Dr. Tod A. Laursen: Focusing on research intensity and thoughtful programme development

Dr. Tod A. Laursen, Chancellor, American University of Sharjah (AUS)

Dr. Tod A. Laursen is the Chancellor of American University of Sharjah (AUS). Prior to the current role, he served for nearly 11 years as the head of Khalifa University in Abu Dhabi, SUNY Polytechnic Institute in New York and Wigwe University in Nigeria, along with an additional two years as the Chief Academic Officer (Provost) of the State University of New York. 

With a PhD and an MS in Mechanical Engineering from Stanford University and a BS in the same subject from Oregon State University, Dr. Laursen specialises in computational mechanics, a subfield of engineering mechanics concerned with the development of new computational algorithms and tools used by engineers to analyse mechanical and structural systems. He has published more than 100 refereed articles, book chapters and abstracts, and has authored or co-edited two books. 

Dr. Laursen is a Fellow of the American Society of Mechanical Engineers, the International Association of Computational Mechanics and the United States Association for Computational Mechanics and holds memberships in the American Society for Engineering Education and Tau Beta Pi. He served as an at-large member of the Executive Committee for the United States Association for Computational Mechanics between 2007 and 2010 and as a member of the Executive Council of the International Association for Computational Mechanics until 2020. Additionally, he has served on the scientific advisory committees of several important national and international congresses in computational mechanics. 

In a conversation with Education Middle East, Dr. Laursen shares his vision for AUS and his views on the state of research funding for universities in the UAE, rapid integration of digital advancements into education, the future of engineering education in the country and more.  

Congratulations on your recent appointment as the Chancellor of the American University of Sharjah. What is your vision for the university in the long term?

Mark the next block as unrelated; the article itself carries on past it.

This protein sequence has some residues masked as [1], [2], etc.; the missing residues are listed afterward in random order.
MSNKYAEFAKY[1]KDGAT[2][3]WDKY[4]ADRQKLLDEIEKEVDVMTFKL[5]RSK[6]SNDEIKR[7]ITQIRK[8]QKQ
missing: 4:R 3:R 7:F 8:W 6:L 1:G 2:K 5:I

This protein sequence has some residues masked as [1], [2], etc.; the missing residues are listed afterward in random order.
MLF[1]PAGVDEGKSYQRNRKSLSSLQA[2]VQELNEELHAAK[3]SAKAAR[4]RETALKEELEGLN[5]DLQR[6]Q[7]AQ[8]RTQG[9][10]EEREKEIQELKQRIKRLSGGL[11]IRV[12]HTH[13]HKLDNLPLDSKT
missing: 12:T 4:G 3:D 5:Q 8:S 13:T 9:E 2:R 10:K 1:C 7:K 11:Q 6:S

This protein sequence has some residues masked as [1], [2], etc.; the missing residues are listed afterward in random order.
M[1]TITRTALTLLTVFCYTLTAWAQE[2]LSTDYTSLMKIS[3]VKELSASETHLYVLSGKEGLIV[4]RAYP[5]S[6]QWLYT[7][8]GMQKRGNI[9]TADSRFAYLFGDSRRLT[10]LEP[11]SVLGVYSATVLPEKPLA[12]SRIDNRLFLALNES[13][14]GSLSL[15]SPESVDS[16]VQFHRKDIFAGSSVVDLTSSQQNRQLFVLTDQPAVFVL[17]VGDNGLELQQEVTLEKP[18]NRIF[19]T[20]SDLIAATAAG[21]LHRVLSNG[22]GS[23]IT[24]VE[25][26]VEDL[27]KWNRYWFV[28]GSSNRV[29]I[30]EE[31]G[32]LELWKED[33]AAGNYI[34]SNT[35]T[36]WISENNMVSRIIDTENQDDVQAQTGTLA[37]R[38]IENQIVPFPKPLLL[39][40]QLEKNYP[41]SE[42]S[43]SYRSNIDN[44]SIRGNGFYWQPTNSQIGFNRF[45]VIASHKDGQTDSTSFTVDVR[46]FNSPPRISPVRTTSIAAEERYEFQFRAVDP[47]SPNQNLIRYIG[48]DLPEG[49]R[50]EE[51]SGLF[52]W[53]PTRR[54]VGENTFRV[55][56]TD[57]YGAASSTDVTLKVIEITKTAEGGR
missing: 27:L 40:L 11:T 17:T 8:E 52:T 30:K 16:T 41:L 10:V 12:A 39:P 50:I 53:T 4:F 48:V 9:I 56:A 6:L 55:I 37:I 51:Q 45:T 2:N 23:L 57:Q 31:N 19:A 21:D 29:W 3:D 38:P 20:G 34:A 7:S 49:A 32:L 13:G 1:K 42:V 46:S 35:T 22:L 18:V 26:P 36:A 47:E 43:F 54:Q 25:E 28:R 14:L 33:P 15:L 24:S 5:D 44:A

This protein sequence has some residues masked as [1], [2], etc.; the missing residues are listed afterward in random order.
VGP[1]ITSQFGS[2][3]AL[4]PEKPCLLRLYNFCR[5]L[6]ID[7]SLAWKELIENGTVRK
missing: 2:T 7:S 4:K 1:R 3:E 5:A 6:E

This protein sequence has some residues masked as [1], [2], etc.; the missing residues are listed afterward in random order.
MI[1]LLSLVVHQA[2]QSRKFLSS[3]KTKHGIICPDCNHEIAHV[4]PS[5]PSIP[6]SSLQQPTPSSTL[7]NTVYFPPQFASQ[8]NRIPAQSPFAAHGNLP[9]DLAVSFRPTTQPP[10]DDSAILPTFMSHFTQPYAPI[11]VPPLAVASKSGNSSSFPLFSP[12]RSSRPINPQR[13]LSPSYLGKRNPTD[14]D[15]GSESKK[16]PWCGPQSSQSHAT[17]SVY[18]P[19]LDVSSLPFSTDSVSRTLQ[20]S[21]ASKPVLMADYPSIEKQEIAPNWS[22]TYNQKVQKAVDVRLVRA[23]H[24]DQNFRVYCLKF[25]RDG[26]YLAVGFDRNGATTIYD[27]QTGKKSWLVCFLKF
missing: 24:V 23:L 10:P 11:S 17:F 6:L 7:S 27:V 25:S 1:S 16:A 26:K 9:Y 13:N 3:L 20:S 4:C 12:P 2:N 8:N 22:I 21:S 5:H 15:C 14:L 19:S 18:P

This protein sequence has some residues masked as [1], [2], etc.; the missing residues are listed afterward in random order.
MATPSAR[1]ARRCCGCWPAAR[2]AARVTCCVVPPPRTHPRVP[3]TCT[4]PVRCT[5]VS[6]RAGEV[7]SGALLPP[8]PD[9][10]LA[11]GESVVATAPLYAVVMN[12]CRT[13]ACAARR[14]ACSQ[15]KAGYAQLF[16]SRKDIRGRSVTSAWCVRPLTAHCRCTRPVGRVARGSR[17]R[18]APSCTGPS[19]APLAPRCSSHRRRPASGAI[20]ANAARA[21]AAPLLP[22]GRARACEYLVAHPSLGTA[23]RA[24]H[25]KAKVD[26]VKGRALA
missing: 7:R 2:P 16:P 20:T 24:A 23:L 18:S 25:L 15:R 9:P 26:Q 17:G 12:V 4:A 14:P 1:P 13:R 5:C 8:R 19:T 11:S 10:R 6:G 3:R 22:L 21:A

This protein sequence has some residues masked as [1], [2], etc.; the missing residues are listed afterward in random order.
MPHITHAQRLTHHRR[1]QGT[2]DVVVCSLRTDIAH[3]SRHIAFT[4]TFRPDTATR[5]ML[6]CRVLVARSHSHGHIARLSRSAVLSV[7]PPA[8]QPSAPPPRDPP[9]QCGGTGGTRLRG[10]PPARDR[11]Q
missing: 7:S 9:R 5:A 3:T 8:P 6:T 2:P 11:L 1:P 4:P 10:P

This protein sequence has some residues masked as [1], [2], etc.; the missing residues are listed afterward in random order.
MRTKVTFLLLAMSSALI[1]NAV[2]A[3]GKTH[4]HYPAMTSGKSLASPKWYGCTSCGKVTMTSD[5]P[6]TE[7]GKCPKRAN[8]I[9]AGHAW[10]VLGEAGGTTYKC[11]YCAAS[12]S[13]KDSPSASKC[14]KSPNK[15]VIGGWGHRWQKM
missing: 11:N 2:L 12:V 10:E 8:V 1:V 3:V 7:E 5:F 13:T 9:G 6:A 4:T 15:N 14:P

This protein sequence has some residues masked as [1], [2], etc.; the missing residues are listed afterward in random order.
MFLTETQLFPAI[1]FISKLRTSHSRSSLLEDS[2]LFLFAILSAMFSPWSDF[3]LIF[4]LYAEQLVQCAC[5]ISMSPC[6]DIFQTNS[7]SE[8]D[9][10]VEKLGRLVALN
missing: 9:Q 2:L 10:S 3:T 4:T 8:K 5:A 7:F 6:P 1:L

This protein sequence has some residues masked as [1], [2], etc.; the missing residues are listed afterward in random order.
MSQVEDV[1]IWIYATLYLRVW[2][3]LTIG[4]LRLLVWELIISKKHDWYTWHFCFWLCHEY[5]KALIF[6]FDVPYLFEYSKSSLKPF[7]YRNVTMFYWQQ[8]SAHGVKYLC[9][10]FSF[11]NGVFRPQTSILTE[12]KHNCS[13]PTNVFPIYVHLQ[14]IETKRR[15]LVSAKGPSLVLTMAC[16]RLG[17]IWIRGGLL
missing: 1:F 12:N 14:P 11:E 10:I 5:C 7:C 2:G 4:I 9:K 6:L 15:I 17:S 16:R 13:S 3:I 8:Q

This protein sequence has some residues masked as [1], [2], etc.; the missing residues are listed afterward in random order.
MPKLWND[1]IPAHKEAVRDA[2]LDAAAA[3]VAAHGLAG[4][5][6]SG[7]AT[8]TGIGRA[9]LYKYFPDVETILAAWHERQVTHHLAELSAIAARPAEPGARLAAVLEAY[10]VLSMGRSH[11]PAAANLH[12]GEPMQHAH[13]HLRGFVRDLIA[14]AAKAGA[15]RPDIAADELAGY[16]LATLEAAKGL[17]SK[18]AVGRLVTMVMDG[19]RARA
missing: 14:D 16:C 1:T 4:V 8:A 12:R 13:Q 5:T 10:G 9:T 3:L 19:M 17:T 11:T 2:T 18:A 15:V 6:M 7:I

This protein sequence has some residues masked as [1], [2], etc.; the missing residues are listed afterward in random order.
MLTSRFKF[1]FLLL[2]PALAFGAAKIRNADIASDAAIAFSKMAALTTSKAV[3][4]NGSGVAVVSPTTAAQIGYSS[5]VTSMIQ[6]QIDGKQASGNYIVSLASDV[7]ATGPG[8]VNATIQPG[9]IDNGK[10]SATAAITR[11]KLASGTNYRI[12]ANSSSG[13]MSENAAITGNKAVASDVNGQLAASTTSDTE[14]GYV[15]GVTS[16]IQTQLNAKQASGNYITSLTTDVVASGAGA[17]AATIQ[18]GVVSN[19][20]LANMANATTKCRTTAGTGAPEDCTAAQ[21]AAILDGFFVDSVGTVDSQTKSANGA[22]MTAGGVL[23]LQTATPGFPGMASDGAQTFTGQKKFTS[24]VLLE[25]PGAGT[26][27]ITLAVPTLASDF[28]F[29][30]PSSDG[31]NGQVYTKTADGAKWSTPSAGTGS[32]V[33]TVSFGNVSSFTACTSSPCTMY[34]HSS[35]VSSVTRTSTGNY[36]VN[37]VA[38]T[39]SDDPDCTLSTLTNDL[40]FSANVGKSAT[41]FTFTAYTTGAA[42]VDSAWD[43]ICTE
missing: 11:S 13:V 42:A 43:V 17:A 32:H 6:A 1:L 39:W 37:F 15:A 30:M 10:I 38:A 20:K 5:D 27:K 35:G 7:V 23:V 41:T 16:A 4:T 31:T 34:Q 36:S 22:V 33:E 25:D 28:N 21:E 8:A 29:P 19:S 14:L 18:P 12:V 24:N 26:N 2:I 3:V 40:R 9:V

Thank you.  As I enter AUS as its seventh chancellor, I am particularly struck by the very strong reputation our institution, and our graduates, have established in the UAE, regionally and internationally. I led Khalifa University as President between 2010 and 2018, and knew and admired AUS’s accomplishments from a very early stage.  In the five years that I was away from the UAE, the reputation of AUS has done nothing but strengthen.  In this next phase, AUS will be seeking to grow our reputational strength even further, through increased research intensity and thoughtful programmatic development, particularly where our graduate offerings are concerned.  The quality of the student experience will continue to be a focus here as will the liberal education offerings that form the core of our undergraduate programmes in all fields.  

You have extensive experience in research and development with the roles you’ve held at various universities globally. How do you plan to use this experience to foster growth at American University of Sharjah?  

Although there are commonalities across continents in terms of needed research components, the circumstances differ somewhat in the institutions I’ve worked in, ranking from elite private institutions in the US to publicly funded American institutions to the two universities I’ve led in the UAE.  So the ability on the part of an administration and faculty to adapt to the circumstances available to them for research is important—coming from the United States and expecting approaches to research support to just translate, without modification, is probably not a winning strategy.    

My experience has been that if the institutional ethos of an institution is open-minded about the forms that external partnership can take and supports its faculty in a variety of approaches to support their scholarship, the chances of success in doing high-impact research greatly improve.  Simply put, we will do all we can to be a reliable and solid partner for our academic, governmental and industrial stakeholders.  And we will need to innovate in identifying the resources necessary to support our research enterprise. 

What are the sources of research funding for universities in the UAE? How does it compare with other advanced economies?  

In the past 10 to 15 years there have been increasing efforts by both Emirate-level governments as well as the federal government to provide research support in the forms of graduate student fellowships and grants, traditional research grants, support grants for partnerships and the like.   

In my home field of engineering, I can also cite examples where industry and semi-governmental entities have partnered effectively with our top universities in the UAE to support important initiatives in such areas as semiconductor development, robotics, aerospace, biotechnology, sustainability, renewable energy and so on.  The results of these investments show to some extent the increased reputation of many of our UAE institutions for their research contributions.   

We are not yet to the level of research investment in much of North America, Europe, or Asia, and that is probably the next step to be taken for all of us in creating the innovation ecosystem we all aspire to. 

What are your views on the rapid integration of digital advancements into the education system? To what extent has American University of Sharjah integrated technology into its academic programmes?